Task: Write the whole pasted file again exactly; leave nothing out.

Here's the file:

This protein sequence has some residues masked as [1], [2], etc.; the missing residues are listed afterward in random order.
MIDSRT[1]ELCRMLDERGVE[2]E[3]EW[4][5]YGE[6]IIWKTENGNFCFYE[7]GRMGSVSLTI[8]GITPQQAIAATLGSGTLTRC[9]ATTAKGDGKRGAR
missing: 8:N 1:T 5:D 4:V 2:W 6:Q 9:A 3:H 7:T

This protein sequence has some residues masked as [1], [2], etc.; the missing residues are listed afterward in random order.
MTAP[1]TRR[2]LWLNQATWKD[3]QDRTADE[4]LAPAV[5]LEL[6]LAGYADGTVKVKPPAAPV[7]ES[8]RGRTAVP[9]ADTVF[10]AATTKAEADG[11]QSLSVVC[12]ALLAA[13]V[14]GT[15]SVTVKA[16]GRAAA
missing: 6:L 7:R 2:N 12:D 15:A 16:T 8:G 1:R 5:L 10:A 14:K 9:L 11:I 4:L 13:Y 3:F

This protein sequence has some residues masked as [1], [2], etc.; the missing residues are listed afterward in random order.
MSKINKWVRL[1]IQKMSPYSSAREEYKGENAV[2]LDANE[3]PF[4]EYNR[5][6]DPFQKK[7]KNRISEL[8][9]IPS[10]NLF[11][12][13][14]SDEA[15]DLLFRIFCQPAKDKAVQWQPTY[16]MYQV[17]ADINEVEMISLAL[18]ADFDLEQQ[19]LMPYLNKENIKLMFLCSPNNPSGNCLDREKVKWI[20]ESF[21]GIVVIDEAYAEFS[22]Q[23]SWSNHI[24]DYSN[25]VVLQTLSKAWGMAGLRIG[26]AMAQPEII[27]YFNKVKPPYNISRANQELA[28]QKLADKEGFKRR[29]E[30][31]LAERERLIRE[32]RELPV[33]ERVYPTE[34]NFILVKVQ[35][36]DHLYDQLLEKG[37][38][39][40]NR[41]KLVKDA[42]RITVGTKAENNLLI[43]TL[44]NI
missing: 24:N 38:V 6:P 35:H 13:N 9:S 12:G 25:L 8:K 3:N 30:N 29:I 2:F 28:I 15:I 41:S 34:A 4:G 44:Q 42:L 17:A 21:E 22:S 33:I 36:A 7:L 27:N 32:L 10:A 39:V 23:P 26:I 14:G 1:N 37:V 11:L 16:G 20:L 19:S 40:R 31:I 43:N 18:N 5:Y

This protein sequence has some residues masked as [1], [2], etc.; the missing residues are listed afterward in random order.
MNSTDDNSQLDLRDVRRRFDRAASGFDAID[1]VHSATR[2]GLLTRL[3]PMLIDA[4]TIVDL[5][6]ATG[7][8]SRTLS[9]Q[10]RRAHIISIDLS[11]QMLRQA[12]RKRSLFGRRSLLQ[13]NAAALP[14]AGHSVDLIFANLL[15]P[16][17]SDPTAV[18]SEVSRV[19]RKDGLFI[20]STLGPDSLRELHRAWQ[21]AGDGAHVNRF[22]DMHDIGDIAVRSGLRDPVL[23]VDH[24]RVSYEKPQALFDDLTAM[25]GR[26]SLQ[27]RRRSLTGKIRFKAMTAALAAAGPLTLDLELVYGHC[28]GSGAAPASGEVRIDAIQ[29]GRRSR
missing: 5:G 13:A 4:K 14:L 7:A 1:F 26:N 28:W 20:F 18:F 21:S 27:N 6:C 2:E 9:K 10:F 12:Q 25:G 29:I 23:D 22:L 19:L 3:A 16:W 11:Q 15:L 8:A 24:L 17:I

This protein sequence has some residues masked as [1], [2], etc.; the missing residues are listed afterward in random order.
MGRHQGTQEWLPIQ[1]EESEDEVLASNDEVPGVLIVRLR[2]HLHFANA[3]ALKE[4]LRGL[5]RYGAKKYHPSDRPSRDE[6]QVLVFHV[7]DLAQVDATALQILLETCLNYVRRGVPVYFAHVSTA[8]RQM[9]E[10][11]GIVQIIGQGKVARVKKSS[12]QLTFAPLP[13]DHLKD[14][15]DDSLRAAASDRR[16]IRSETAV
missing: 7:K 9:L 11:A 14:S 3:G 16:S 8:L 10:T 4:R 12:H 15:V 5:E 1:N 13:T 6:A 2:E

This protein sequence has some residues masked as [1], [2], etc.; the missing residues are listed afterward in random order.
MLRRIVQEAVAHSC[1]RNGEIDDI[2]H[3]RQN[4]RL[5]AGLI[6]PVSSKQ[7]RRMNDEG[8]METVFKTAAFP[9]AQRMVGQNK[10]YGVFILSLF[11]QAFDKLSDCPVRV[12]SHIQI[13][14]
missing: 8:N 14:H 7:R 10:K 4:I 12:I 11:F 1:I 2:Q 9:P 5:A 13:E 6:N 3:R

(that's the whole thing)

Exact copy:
This protein sequence has some residues masked as [1], [2], etc.; the missing residues are listed afterward in random order.
MIDSRT[1]ELCRMLDERGVE[2]E[3]EW[4][5]YGE[6]IIWKTENGNFCFYE[7]GRMGSVSLTI[8]GITPQQAIAATLGSGTLTRC[9]ATTAKGDGKRGAR
missing: 8:N 1:T 5:D 4:V 2:W 6:Q 9:A 3:H 7:T

This protein sequence has some residues masked as [1], [2], etc.; the missing residues are listed afterward in random order.
MTAP[1]TRR[2]LWLNQATWKD[3]QDRTADE[4]LAPAV[5]LEL[6]LAGYADGTVKVKPPAAPV[7]ES[8]RGRTAVP[9]ADTVF[10]AATTKAEADG[11]QSLSVVC[12]ALLAA[13]V[14]GT[15]SVTVKA[16]GRAAA
missing: 6:L 7:R 2:N 12:D 15:A 16:T 8:G 1:R 5:L 10:A 14:K 9:L 11:I 4:L 13:Y 3:F

This protein sequence has some residues masked as [1], [2], etc.; the missing residues are listed afterward in random order.
MSKINKWVRL[1]IQKMSPYSSAREEYKGENAV[2]LDANE[3]PF[4]EYNR[5][6]DPFQKK[7]KNRISEL[8][9]IPS[10]NLF[11][12][13][14]SDEA[15]DLLFRIFCQPAKDKAVQWQPTY[16]MYQV[17]ADINEVEMISLAL[18]ADFDLEQQ[19]LMPYLNKENIKLMFLCSPNNPSGNCLDREKVKWI[20]ESF[21]GIVVIDEAYAEFS[22]Q[23]SWSNHI[24]DYSN[25]VVLQTLSKAWGMAGLRIG[26]AMAQPEII[27]YFNKVKPPYNISRANQELA[28]QKLADKEGFKRR[29]E[30][31]LAERERLIRE[32]RELPV[33]ERVYPTE[34]NFILVKVQ[35][36]DHLYDQLLEKG[37][38][39][40]NR[41]KLVKDA[42]RITVGTKAENNLLI[43]TL[44]NI
missing: 24:N 38:V 6:P 35:H 13:N 9:S 12:G 25:L 8:K 3:N 30:N 29:I 2:F 28:I 15:I 41:S 34:A 4:G 44:Q 42:L 17:A 21:E 22:S 33:I 36:A 7:L 27:N 32:L 10:A 39:V 23:P 26:I 14:G 1:N 37:V 11:L 16:G 20:L 19:S 40:R 31:I 43:N 18:N 5:Y

This protein sequence has some residues masked as [1], [2], etc.; the missing residues are listed afterward in random order.
MNSTDDNSQLDLRDVRRRFDRAASGFDAID[1]VHSATR[2]GLLTRL[3]PMLIDA[4]TIVDL[5][6]ATG[7][8]SRTLS[9]Q[10]RRAHIISIDLS[11]QMLRQA[12]RKRSLFGRRSLLQ[13]NAAALP[14]AGHSVDLIFANLL[15]P[16][17]SDPTAV[18]SEVSRV[19]RKDGLFI[20]STLGPDSLRELHRAWQ[21]AGDGAHVNRF[22]DMHDIGDIAVRSGLRDPVL[23]VDH[24]RVSYEKPQALFDDLTAM[25]GR[26]SLQ[27]RRRSLTGKIRFKAMTAALAAAGPLTLDLELVYGHC[28]GSGAAPASGEVRIDAIQ[29]GRRSR
missing: 5:G 13:A 4:K 14:L 7:A 1:F 26:N 28:W 20:F 18:F 21:S 27:N 6:C 2:E 9:K 10:F 12:Q 25:G 29:I 23:D 22:L 19:L 3:A 16:W 11:Q 15:L 8:A 24:L 17:I

This protein sequence has some residues masked as [1], [2], etc.; the missing residues are listed afterward in random order.
MGRHQGTQEWLPIQ[1]EESEDEVLASNDEVPGVLIVRLR[2]HLHFANA[3]ALKE[4]LRGL[5]RYGAKKYHPSDRPSRDE[6]QVLVFHV[7]DLAQVDATALQILLETCLNYVRRGVPVYFAHVSTA[8]RQM[9]E[10][11]GIVQIIGQGKVARVKKSS[12]QLTFAPLP[13]DHLKD[14][15]DDSLRAAASDRR[16]IRSETAV
missing: 7:K 9:L 11:A 14:S 3:G 16:S 8:L 10:T 4:R 12:H 15:V 5:E 1:N 13:T 6:A 2:E

This protein sequence has some residues masked as [1], [2], etc.; the missing residues are listed afterward in random order.
MLRRIVQEAVAHSC[1]RNGEIDDI[2]H[3]RQN[4]RL[5]AGLI[6]PVSSKQ[7]RRMNDEG[8]METVFKTAAFP[9]AQRMVGQNK[10]YGVFILSLF[11]QAFDKLSDCPVRV[12]SHIQI[13][14]
missing: 8:N 14:H 7:R 10:K 4:I 12:I 11:F 1:I 2:Q 9:P 5:A 13:E 6:N 3:R